According to the preferred embodiments, a clustered computer system includes multiple computer systems (or nodes) on a network that can become members of a group to work on a particular task, referred to herein as a protocol. A protocol is defined so that each phase of the protocol is terminated with an acknowledge (ACK) round. Within each phase of the protocol, a node cannot both send and receive a data message. The protocol includes an ACK round that provides a relative time event that indicates when a data message should be received. If the data message is not received when the ACK round occurs, the receiver knows that the sender did not send it, and can request that the sender re-send the missing data message. In a first embodiment, referred to herein as the “post-ACK” case, the receipt of expected data messages is checked after the ACK round occurs. In a second embodiment, referred to herein as the “pre-ACK” case, the receipt of expected data messages is checked before the ACK round occurs. In both cases, when the receiver sees the ACK round, it knows that the sender sent the data message. If the data message was not received by the receiver, it knows to request that the sender re-send the data message. In this manner the preferred embodiments provide an architected way for sending and receiving data messages without using timers in a clustered computing environment that includes ordered messages. As a result, the preferred embodiments may be readily implemented on computer clusters that include nodes on a wide area network (WAN) that have a large variability in their response times.
The foregoing and other features and advantages of the invention will be apparent from the following more particular description of preferred embodiments of the invention, as illustrated in the accompanying drawings.
The preferred embodiments of the present invention will hereinafter be described in conjunction with the appended drawings, where like designations denote like elements, and:
The present invention is accomplished through sharing portions of tasks on computers that are connected on a network. For those who are not familiar with networking concepts, the brief overview below provides background information that will help the reader to understand the present invention.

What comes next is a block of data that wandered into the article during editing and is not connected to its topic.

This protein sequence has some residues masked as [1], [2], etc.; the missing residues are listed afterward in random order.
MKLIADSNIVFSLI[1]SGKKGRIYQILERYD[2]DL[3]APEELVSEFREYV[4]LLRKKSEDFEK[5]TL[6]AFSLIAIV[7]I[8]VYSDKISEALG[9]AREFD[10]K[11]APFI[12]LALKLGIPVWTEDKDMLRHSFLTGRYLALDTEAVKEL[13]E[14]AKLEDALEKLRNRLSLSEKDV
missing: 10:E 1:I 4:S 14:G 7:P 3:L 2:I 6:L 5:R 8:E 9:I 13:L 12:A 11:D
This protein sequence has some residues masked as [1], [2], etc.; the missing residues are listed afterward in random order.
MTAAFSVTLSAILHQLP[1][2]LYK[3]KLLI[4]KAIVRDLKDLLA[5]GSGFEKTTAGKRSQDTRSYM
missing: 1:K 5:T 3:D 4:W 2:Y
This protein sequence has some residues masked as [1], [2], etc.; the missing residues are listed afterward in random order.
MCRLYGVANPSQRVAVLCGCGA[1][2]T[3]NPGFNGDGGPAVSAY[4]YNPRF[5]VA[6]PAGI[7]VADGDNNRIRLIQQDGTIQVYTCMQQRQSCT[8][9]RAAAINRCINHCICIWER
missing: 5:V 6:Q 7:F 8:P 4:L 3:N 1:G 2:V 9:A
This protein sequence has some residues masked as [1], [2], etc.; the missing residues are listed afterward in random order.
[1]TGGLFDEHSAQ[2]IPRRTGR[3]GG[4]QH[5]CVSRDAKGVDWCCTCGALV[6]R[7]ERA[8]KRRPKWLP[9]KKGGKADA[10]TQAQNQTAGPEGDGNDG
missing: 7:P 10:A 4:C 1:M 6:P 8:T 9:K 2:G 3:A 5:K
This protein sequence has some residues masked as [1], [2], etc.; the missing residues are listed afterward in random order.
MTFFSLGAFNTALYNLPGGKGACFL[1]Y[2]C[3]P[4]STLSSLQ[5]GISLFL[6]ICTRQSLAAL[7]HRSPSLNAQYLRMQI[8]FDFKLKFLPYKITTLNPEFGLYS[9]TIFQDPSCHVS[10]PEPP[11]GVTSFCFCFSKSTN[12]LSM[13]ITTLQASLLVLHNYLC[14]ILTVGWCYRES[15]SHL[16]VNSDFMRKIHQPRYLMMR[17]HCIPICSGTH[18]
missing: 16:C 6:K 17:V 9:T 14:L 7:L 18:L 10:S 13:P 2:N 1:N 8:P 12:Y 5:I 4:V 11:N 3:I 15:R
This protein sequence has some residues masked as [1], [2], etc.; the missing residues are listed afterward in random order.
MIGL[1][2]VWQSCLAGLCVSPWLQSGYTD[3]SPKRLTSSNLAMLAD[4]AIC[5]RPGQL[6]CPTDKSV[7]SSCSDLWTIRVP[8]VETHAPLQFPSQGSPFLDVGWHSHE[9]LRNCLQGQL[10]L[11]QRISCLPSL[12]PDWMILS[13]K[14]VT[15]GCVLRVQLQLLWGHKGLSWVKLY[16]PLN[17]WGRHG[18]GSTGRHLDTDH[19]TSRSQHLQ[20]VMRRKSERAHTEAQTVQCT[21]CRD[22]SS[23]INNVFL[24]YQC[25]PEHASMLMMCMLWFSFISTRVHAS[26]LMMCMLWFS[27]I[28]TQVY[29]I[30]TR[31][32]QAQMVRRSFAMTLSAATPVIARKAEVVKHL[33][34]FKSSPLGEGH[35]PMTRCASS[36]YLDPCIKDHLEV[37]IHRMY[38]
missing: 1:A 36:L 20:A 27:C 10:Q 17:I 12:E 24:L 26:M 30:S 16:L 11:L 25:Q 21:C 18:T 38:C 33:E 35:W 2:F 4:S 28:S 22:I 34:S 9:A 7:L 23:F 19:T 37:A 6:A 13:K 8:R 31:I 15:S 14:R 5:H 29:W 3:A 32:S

Connecting computers together on a network requires some form of networking software. Over the years, the power and sophistication of networking software has greatly increased. Networking software typically defines a protocol for exchanging information between computers on a network. Many different network protocols are known in the art. Examples of commercially-available networking software is Novell Netware and Windows NT, which each implement different protocols for exchanging information between computers.
One significant computer network that has recently become very popular is the Internet. The Internet grew out of a proliferation of computers and networks, and has evolved into a sophisticated worldwide network of computer systems. Using the Internet, a user may access computers all over the world from a single workstation. TCP/IP (Transmission Control Protocol/Internet Protocol) is an example of a network protocol that is in wide use today for communicating between computers on the Internet. In addition, the use of TCP/IP is also rapidly expanding to more local area networks (LANs) and Intranets within companies. TCP/IP provides reliable exchange of network messages. Thus, if a message gets scrambled in transit, the receiver and sender will communicate to correct the error by the sender re-sending the message.
The prior art recognized the benefit of having groups of computer systems work on different pieces of a problem. The concept of “clusters” of computers evolved to include a predefined group of networked computers that can share portions of a larger task. One specific implementation of a cluster uses ordered messages for communicating between the computers in a cluster. In an ordered message system, each message is communicated to all nodes, and the order of messages is enforced so that all nodes see the messages from each sender in the same order.
CLUE 230 is a software process that enforces ordered messages between nodes in a cluster. All messages by any member of the group are communicated to the node's local CLUE 230, which then communicates the message to all other members of the group. When a job 240 wants to be part of a group, it registers with CLUE 230 as a member of that group. This registration causes CLUE to generate a membership change message to other members of the group to inform the other members of the new addition to the group. In similar fashion, when a job 240 no longer wants to become a member of the group, it unregisters with CLUE 230, which also causes a corresponding membership change message to inform the remaining members of the group that a member has been deleted from the group. When CLUE 230 receives a message from its member that is intended for the group, CLUE 230 sends the message to all registered members.